SEOUL, Aug. 18 (Xinhua) -- South Korea's household income growth hit a record high in the second quarter due to the eased measures against the COVID-19 pandemic and the government's offer of relief grants for small businesses, statistical office data showed Thursday.
The monthly average income per household with one or more family members stood at 4,831,000 won (3,660 U.S. dollars) in the April-June quarter, up 12.7 percent from the same quarter of last year, according to Statistics Korea.
It marked the fastest quarterly increase since relevant data began to be compiled in 2006. Real household income, adjusted for inflation, gained 6.9 percent in the quarter.
Earned income on a monthly average basis expanded 5.3 percent over the year to 2,887,000 won in the second quarter, and business income advanced 14.9 percent to 927,000 won.
The government has lifted all anti-virus measures since April, except an indoor mask mandate, helping raise revenue especially among services companies.
The continued job growth also contributed to the higher earned income.
Transfer income surged 44.9 percent to 893,000 won in the cited quarter as the government gave relief grants to small merchants and the self-employed to make up for their losses, caused by the anti-virus measures.
Public transfer income spiked 61.5 percent thanks to the relief grants, while private transfer income grew 9.2 percent in the second quarter.
The monthly average expenditure per household increased 6.0 percent from a year earlier to 3,508,000 won in the April-June quarter.
Consumption expenditure picked up 5.8 percent to 2,619,000 won in the second quarter, marking the highest second-quarter expansion in 12 years since 2010.
Real consumption expenditure edged up 0.4 percent in the quarter on the back of high inflation.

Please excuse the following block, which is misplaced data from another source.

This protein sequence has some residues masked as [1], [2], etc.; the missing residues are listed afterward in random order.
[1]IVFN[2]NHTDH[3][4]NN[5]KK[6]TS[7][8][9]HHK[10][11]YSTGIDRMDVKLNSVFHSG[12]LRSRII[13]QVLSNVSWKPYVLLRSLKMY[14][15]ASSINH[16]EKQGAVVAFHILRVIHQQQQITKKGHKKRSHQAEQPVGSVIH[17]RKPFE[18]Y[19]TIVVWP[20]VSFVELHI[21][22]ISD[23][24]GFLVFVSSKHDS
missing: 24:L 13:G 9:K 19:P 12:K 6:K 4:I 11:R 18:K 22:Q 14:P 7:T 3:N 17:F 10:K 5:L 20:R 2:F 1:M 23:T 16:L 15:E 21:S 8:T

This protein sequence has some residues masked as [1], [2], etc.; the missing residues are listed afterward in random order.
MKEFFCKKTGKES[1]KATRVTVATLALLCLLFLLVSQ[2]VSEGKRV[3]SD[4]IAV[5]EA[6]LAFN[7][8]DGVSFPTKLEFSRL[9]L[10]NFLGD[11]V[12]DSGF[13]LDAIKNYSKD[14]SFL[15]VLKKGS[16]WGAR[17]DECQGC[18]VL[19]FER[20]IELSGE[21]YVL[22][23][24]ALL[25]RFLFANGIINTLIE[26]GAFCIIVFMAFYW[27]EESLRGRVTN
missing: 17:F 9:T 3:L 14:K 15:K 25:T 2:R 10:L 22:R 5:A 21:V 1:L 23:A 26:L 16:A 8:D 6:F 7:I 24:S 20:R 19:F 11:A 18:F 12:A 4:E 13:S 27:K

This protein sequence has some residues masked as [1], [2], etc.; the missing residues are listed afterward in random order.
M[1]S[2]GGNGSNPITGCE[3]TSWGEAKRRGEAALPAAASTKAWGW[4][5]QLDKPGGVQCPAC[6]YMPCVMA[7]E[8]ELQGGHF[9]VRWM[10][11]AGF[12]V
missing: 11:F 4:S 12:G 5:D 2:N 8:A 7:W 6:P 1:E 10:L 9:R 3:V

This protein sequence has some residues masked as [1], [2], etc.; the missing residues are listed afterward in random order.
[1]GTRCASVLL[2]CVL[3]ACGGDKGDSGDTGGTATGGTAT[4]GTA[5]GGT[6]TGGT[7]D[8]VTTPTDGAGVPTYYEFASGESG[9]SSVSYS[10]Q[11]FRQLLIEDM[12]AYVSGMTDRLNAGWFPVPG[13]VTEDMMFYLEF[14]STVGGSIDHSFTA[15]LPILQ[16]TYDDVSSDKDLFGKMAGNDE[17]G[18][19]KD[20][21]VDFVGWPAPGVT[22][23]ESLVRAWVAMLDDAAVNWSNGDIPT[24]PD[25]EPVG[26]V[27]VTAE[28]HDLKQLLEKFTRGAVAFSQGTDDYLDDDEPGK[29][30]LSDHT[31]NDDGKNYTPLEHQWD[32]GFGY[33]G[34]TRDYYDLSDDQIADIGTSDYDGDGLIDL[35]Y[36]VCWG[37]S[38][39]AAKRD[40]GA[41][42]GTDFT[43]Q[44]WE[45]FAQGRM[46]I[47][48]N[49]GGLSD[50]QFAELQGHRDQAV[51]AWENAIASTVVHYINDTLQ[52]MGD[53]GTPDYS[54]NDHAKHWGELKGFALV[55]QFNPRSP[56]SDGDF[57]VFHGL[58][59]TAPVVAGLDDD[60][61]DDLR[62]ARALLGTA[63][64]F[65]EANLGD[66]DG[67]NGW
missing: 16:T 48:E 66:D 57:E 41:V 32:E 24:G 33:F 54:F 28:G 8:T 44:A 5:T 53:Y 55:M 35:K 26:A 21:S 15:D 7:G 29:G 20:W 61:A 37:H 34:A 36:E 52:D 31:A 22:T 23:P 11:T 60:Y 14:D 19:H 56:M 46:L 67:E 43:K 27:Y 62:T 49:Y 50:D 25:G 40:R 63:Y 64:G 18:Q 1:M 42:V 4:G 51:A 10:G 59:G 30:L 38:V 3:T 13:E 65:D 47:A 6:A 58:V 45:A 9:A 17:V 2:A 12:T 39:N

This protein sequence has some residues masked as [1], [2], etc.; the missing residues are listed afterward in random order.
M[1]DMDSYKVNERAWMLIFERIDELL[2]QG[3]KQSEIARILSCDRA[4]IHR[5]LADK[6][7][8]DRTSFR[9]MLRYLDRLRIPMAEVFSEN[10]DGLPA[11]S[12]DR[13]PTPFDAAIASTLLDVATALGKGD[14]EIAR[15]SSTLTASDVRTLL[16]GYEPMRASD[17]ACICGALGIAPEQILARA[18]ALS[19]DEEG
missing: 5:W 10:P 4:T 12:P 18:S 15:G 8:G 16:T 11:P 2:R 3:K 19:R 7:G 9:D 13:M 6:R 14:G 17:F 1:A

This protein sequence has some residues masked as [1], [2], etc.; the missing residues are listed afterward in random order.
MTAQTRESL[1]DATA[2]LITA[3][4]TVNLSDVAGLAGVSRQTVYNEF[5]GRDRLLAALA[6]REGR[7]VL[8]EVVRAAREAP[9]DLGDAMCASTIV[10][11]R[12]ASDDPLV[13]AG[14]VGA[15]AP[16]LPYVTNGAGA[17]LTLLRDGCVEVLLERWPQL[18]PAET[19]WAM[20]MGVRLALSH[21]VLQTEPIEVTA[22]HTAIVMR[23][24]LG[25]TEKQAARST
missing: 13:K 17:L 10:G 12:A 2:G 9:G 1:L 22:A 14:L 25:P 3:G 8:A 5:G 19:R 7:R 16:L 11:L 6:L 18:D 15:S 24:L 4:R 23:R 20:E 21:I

Household spending on clothing and footwear rose 12.5 percent in the second quarter, with educational expenditure growing 11.1 percent.
Spending on transport cost advanced 11.8 percent, and those on the leisure and culture and the eatery and lodging services went up in double digits.
Non-consumption expenditure, which includes the payment of tax, social insurance premium and donation, climbed 6.6 percent from a year earlier to 888,000 won in the second quarter.
The monthly average disposable income, or income minus non-consumption expenditure, per household amounted to 3,943,000 won in the second quarter, up 14.2 percent from a year earlier.
The propensity to consume among households, which measures the ratio of consumption expenditure to disposable income, retreated 5.2 percentage points to 66.4 percent in the second quarter.
Income disparity among households narrowed slightly in the second quarter.
The monthly average income of households in the bottom 20-percent income bracket soared 16.5 percent over the year to 1,126,000 won in the second quarter.
Disposable income for the bottom bracket jumped 15.7 percent to 940,000 won, but consumption propensity dropped 12.0 percentage points to 130.0 percent.
On a monthly average basis, income for households in the top 20-percent income group increased 11.7 percent to 10,323,000 won in the cited quarter.
Disposable income for the top bracket expanded 15.3 percent to 8,330,000 won, but consumption tendency slumped 8.7 percentage points to 52.7 percent. (1 U.S. dollar equals 1,323.58 won) ■